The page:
This week in Brussels, ministers of education and finance from developing countries, donors and international organisations will decide the fate of the world's 57 million out of school children (OOSC). Hosted by the European Commission, governments from around the world will make their financial pledge to the Global Partnership for Education (GPE) - a pooled fund at arm's length of the World Bank that directs much needed investment into developing public education provision in the world's poorest countries.
Since 2003, the GPE has disbursed over US$3.7 billion in grants to 59 countries such as Niger, Pakistan and Malawi, to strengthen and extend education opportunities to the world's poorest and most marginalised children. Yet, with close to US$1.3 billion in grant requests from country partners to support the implementation of their education sector plans in 2013 alone, the GPE is facing higher than expected demand that is far outstripping its supply of funds.
Former Australian Prime Minister, Julia Gillard, current chair of the GPE, has said the fund needs to secure at least US$3.5 billion of pledges for the period 2015 to 2018 in order to deliver on the increased ambition of many countries and the growing demand for education. US$3.5 billion would be a good start, but still modest, compared to the current financing gap in education estimated by UNESCO to be around US$36 billion. Civil society is calling on donors to contribute a minimum of US$4 billion to the GPE.
Global leaders must take the opportunity this replenishment round provides to halt this education financing crisis. All delegations should display their commitment to education - not with more words - but with investment. Developing country governments need to examine State resources in order to move to spending upwards of 20 per cent of national budgets on education, with at least 50 per cent of this for basic education and improving all aspects of the quality of education. To get there, governments should review budgeting practices and choices, ensuring appropriate policies to deter corruption and wasteful spending, strengthen domestic tax bases, and capture wealth from natural resources for investment in vital public services like education and health.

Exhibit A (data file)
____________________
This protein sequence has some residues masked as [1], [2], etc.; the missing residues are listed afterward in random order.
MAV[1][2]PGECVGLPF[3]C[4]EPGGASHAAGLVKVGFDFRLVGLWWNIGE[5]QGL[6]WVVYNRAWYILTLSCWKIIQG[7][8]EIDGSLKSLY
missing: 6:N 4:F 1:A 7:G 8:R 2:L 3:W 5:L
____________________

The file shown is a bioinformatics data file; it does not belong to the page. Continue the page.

On the donor side, governments must increase the aid they spend on education, reversing the 10% decline between 2010 and 2012. Donor governments must also provide better aid, spending less for example on scholarships to study in their own countries. The GPE and the World Bank should do more to ensure education becomes a beneficiary of innovative financing for development, which amounted to over US$50 billion between 2000 and 2008. The private sector should embrace the benefits of a global pooled fund for education that supports national education sector plans and significantly increase funding to public education systems.
For all, the case for investing in education is clear. Research shows that the estimated economic gain from achieving universal primary education exceeds the estimated increase in public spending required to achieve it. The research found that a country such as The Gambia loses about 10 per cent of its Gross Domestic Product (GDP) as a result of having a high number of out-of-school children. In Mali and Nigeria, the projected cost of OOSC is over two years of average GDP growth.
Every country's future is inextricably linked to the future of its children. Every child's future is inextricably linked to the education they receive. However figures from UNESCO show that at current rates, universal completion of primary education will only be achieved by poor rural girls in Sub-Saharan Africa by the year 2086. This situation is unjust and a huge waste of potential. Supporting education is one of the best investments that can be made to help end poverty. This current crisis in education will only improve if the world - governments, donors, private sector and international organisations start to take the situation seriously, and invest.
What happens this week in Brussels will be an important signal from global leaders about their commitment to key development and human rights issues and their resolve to work together. The life chances of 57 million children out of school weigh in the balance.Suggest a correction